And so we come to the end of my first month on this very challenging job...
A lot of overtime today. An extra early start and, considering when we started, quite a late finish: 7:00am to 7:00pm. Some work more, many work less, that's what it was today. Not a complaint, merely a description. Context, if you will.
And from today I have this little nugget to share with you:
7:15am: I sit in the office with my boss, going over administrative things, reviewing what she's shown me for the past month. I think to myself, "She thinks I'm stupid. I look so stupid to her. She must think I'm stupid." Over and over, almost like a drumbeat. On the heels of those thoughts come: "I am not learning this quickly enough. This is a terrible situation. I'm just not cut out for this."
10:15am: On to different tasks, now I think: "She really got saddled with me. She doesn't like me. She probably is sick of me. I'm not working out here, and she feels stuck with me."
Kids, really, that is literally what I was thinking, so much so that I had to work hard to both listen to her and pay attention to what I was doing.
One of the things that has come up over the past thirty or so days is that she may go to a different location and, if I work out, I would take over the one we're at now.
At noon she looks at me and says, "Oh Mr. SponsorPants, when we're not working together," (alluding to the idea that she will go to another location) "can we still hang out and text and email and stuff?"
Yeah. I know.
Then, at the end of a long day, we sat down to kick around the past month: "Well, given your experience, we figured you'd be at par on some things, but you're really progressing much faster than we thought or expected on everything else. There's really nothing negative to say..."
Yeah, ok, let's just break that down, shall we?
In my head I'm convinced -- convinced, mind you -- that A) My boss thinks I'm stupid, B) My boss doesn't like me, and C) I'm not "working out" at the job.
The reality seems to be that A) I'm progressing faster than expected, B) my boss enjoys our working relationship to such a degree that it prompts an unsolicited request to keep in close contact should we not be at the same location, and C) there is literally "nothing negative to say."
Sometimes there's just no getting around this fact:
I. Am. Crazy.
Is it any wonder that the book Alcoholics Anonymous (AA's Big Book) states, and underscores in a dozen places, "Therefore, the main problem of the alcoholic centers in his mind, rather than in his body." (Big Book, pg. 23).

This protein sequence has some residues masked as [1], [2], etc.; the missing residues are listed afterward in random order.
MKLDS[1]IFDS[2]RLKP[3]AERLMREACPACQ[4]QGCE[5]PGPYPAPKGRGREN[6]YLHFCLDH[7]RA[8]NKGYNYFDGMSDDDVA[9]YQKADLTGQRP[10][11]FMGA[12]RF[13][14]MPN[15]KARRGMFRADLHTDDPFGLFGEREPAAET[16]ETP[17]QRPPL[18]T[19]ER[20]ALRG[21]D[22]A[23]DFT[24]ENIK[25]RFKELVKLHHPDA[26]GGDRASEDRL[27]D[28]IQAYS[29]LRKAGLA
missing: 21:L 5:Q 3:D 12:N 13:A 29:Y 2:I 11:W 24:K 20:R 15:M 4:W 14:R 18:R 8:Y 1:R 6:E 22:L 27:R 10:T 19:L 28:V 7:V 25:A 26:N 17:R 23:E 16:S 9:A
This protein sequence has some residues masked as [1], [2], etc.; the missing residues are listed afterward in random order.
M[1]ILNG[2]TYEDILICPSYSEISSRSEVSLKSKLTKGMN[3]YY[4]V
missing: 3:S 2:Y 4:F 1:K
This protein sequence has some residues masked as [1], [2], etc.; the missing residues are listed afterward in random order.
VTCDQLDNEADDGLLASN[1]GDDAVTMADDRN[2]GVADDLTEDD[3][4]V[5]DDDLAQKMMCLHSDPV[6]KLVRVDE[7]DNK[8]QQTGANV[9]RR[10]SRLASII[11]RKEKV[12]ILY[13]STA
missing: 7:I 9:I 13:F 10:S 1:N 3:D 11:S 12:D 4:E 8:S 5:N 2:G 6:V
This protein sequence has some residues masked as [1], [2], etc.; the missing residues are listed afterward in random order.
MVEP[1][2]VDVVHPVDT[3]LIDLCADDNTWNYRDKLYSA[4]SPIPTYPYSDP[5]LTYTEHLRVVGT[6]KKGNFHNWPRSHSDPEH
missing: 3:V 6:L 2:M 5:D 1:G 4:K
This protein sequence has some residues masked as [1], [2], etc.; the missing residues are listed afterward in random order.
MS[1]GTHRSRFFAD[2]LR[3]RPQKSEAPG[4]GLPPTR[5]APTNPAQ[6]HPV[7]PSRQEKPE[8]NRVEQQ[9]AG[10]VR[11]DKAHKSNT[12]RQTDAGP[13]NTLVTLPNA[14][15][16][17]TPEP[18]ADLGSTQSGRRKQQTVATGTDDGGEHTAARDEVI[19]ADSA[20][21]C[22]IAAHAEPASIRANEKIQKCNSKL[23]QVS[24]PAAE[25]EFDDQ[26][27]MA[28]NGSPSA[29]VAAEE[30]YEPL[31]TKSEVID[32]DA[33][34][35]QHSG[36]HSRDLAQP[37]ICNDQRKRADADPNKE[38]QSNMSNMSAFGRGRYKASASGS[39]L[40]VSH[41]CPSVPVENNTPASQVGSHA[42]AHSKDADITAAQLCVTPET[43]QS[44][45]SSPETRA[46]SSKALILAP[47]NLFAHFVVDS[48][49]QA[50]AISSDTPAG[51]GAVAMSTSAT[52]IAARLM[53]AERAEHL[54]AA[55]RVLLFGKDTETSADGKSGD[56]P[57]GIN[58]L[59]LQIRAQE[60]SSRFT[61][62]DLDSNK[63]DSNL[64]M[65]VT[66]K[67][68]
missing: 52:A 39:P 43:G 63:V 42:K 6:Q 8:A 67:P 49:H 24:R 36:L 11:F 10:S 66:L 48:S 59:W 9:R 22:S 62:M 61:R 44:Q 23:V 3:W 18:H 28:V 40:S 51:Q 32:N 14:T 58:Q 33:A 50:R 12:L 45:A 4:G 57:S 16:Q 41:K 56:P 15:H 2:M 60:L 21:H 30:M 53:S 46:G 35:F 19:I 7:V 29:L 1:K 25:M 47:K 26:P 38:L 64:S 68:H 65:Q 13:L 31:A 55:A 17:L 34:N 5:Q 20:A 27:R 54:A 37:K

Now, at that point in the text what the book is specifically talking about is the "curious mental blank spot" which clouds the memory of an alcoholic who may have had terrible consequences to their drinking but can still find a way to give themselves permission to pick up a drink (thereby activating the "allergy of the body" which is the physical component of the disease, the terrible, biologically rooted drive to drink uncontrollably once one has started).
But the larger point in AA literature, and certainly what (somewhat embarrassingly) applies to me here, is that our perception of ourselves and our relationship with others and with reality as a whole can be seriously skewed to the negative; and that can become fodder for the slide into self destruction. The thinking I had today is one example of the kind of raw material alcoholism uses to create that curious mental blank spot.
Alcoholics don't "own" skewed or negative or self-obsessive thinking -- plenty of people struggle with that -- it's foolish and grandiose of us to invest in a belief which makes us "special" by being so damaged in this way.
But what we do own is that, without a spiritual connection, it is this warped version of reality we create which is a key trigger to how our alcoholism helps us give ourselves permission to pick up that first drink.
I am sick (sick!) of this toxic, self-obsessed, merry-go-round in my head which fatigue and fear seem to fuel... but today at least I can sit through it, not act on it, and be present for when reality proves quite a bit brighter than the darkness of my thoughts.
I can sit through it because of the relationships I have in AA, and because of the spiritual connection I feel which, although I snarl and twist and whine like a wild dog on a leash, intervenes on my behalf in strange, often subtle, but very tangible ways.
Thank you -- literally the you that are reading this right now, since, through the extended 12 Step family I believe we are truly all connected, all part of this giant lifeboat, no one of us more important than another, but all of us needed, all of us special -- and thank God.
I've spent enough time cursing the Divine lately -- though I like to think I've owned my process (mostly) as I've gone through it -- that it was important to me to put some gratitude in writing again.
Today I am grateful -- certainly for the work, but more so for the awareness and the recovery I have as I sit tight and come out the other side of those dark mental tunnels which seem so real when you're in them, but always just turn out to be addiction messing with my mind, one more time.
But I make it through -- we make it through.